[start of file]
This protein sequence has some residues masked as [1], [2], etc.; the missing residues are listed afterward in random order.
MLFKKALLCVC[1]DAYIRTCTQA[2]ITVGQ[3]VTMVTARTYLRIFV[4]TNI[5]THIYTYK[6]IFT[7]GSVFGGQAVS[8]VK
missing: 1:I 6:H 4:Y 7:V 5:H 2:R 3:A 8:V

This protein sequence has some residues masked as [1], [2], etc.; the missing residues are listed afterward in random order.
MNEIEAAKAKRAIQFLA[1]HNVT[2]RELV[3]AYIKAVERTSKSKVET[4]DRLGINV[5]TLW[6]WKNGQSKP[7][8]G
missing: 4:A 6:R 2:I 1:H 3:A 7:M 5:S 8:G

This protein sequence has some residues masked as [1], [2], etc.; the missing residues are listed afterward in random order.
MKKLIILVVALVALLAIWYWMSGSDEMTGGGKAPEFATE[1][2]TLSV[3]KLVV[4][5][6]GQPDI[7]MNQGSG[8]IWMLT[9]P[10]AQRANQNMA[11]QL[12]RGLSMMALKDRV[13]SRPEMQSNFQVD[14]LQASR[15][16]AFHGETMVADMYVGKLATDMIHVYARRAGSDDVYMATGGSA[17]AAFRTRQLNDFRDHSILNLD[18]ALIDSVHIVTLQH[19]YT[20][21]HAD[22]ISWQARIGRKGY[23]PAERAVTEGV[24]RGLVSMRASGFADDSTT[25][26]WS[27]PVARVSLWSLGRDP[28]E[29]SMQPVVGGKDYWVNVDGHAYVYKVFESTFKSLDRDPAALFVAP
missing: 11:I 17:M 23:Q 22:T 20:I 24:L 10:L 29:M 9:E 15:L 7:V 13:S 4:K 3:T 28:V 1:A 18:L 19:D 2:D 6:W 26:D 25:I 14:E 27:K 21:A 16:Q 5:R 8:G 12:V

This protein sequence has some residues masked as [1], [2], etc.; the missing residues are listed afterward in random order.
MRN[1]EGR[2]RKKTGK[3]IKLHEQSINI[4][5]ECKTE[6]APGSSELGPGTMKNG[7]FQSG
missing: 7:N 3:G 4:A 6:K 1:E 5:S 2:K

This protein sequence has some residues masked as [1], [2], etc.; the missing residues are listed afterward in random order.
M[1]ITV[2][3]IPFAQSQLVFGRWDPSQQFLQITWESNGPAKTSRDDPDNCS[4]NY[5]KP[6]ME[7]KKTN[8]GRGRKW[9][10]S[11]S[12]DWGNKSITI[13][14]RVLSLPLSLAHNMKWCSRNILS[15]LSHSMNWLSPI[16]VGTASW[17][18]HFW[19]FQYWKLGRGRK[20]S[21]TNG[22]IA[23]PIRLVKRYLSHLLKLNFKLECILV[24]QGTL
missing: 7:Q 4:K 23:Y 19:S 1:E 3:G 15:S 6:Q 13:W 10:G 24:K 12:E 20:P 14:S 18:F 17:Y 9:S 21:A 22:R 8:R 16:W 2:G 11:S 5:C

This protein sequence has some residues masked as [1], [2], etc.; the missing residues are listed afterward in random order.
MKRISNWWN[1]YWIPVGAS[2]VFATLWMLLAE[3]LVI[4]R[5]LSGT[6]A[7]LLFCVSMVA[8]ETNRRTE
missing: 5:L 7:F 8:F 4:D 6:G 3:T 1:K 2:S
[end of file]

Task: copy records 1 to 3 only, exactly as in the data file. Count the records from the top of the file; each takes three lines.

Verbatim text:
This protein sequence has some residues masked as [1], [2], etc.; the missing residues are listed afterward in random order.
MLFKKALLCVC[1]DAYIRTCTQA[2]ITVGQ[3]VTMVTARTYLRIFV[4]TNI[5]THIYTYK[6]IFT[7]GSVFGGQAVS[8]VK
missing: 1:I 6:H 4:Y 7:V 5:H 2:R 3:A 8:V

This protein sequence has some residues masked as [1], [2], etc.; the missing residues are listed afterward in random order.
MNEIEAAKAKRAIQFLA[1]HNVT[2]RELV[3]AYIKAVERTSKSKVET[4]DRLGINV[5]TLW[6]WKNGQSKP[7][8]G
missing: 4:A 6:R 2:I 1:H 3:A 7:M 5:S 8:G

This protein sequence has some residues masked as [1], [2], etc.; the missing residues are listed afterward in random order.
MKKLIILVVALVALLAIWYWMSGSDEMTGGGKAPEFATE[1][2]TLSV[3]KLVV[4][5][6]GQPDI[7]MNQGSG[8]IWMLT[9]P[10]AQRANQNMA[11]QL[12]RGLSMMALKDRV[13]SRPEMQSNFQVD[14]LQASR[15][16]AFHGETMVADMYVGKLATDMIHVYARRAGSDDVYMATGGSA[17]AAFRTRQLNDFRDHSILNLD[18]ALIDSVHIVTLQH[19]YT[20][21]HAD[22]ISWQARIGRKGY[23]PAERAVTEGV[24]RGLVSMRASGFADDSTT[25][26]WS[27]PVARVSLWSLGRDP[28]E[29]SMQPVVGGKDYWVNVDGHAYVYKVFESTFKSLDRDPAALFVAP
missing: 11:I 17:M 23:Q 22:T 20:I 24:L 10:L 29:M 9:E 15:L 7:V 13:S 4:K 3:T 28:V 1:A 18:L 19:D 2:D 6:W 26:D 25:I 14:E 27:K 21:A 16:Q 5:R 8:G 12:V